In recent years, we have seen many changes to the global “face” of product safety (FDA, 2009). Arguably, these changes modify the traditional focus of product safety from a case management and alert reporting strategy to include a more preventative, pharmacovigilance strategic focus. In order to successfully adopt these changes, it is critical that we ask ourselves, “What impact does this shift have on the importance of interprofessional education (IPE) of safety staff?”
In the same way in which it takes a village to raise a child, the responsibility for product safety no longer resides within one group. The increased regulatory requirements for signal detection and risk management require the creation of interprofessional teams within a company to accomplish the intense creation, review, and approval of the various anticipated documents arising from the recent regulatory changes; signal detection and evaluation documents, risk mitigation plans, etc. Signal detection, evaluation and categorization require knowledge of statistics, epidemiology and practical clinical knowledge (Storm & Kimmel, 2006). This same team makeup is required for the confirmation of a signal as a risk and its inclusion in a Risk minimization plan.
It is debatably difficult to identify a single employee who encompasses all of these specialty areas identified in signal detection and risk evaluation which implies the need for an interprofessional team. The field of healthcare has provided leading research on the effect and importance of interprofessional education, specifically simulated learning, of clinical staff (Whelan, Spencer, & Dalton, 2009). If we assume that the field of pharmacovigilance is an extension of the healthcare field, the successes and lessons learned from the healthcare field can be directly applicable to the product safety discipline.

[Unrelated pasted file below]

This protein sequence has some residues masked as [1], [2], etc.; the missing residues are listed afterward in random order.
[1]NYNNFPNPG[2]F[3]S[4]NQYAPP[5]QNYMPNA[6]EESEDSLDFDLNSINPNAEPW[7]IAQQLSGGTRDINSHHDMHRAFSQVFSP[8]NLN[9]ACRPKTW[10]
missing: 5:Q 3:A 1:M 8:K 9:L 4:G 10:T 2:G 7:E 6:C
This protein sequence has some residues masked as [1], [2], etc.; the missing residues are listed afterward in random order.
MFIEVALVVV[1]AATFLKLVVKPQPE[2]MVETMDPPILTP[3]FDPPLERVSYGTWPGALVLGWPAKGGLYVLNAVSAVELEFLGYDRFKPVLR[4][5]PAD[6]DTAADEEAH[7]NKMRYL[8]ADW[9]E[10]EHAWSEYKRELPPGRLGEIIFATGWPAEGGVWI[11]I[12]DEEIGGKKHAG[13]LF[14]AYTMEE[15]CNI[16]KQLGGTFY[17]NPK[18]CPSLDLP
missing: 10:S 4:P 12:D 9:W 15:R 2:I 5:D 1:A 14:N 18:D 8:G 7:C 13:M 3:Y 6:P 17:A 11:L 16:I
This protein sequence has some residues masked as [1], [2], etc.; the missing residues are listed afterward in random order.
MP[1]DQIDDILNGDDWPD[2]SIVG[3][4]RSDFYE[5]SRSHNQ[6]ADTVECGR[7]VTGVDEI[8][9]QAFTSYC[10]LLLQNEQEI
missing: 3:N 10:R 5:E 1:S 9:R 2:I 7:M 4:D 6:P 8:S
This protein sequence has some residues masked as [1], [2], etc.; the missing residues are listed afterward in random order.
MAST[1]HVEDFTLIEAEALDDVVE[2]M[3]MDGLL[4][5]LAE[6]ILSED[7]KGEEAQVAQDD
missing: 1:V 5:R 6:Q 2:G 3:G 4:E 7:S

In this writer’s opinion, the existing field of product safety can only meet the challenges of a changing regulatory environment through the establishment of interprofessional teams that are fostered with continuing education opportunities. Some organizations approach the compliance to regulatory changes with the implementation of guidelines. While important, it should be noted that recent research on continuing education versus guideline implementations have shown that neither field exclusively meets the educational needs of the interprofessional team (Davis, 2006).
This guide analyzes how artificial intelligence – including machine learning – can be used by pharmaceutical and medical device companies to improve the clinical data review and cleansing process.
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Davis, D. (2006).Continuing Education, Guideline Implementation, and the Emerging Transdisciplinary Field of Knowledge Translation. The Journal of Continuing Education in the Health Professions, Volume 26, pp. 5-12
FDA (2009). Full Text of FDAAA Law. Retrieved from www.fda.gov on September 26, 2014
Strom, B. L., and Kimmel, S. E. (2006). Textbook of Pharmacoepidemiology. West Sussex, England: John Wiley & Sons
Whelan, J., Spencer, J., Dalton, L. (2009, May). Building rural health care teams through interprofessional simulation-based education. Paper presentation at the 10th annual National Rural Health Conference of the National Rural Health Alliance, Cairns, Queensland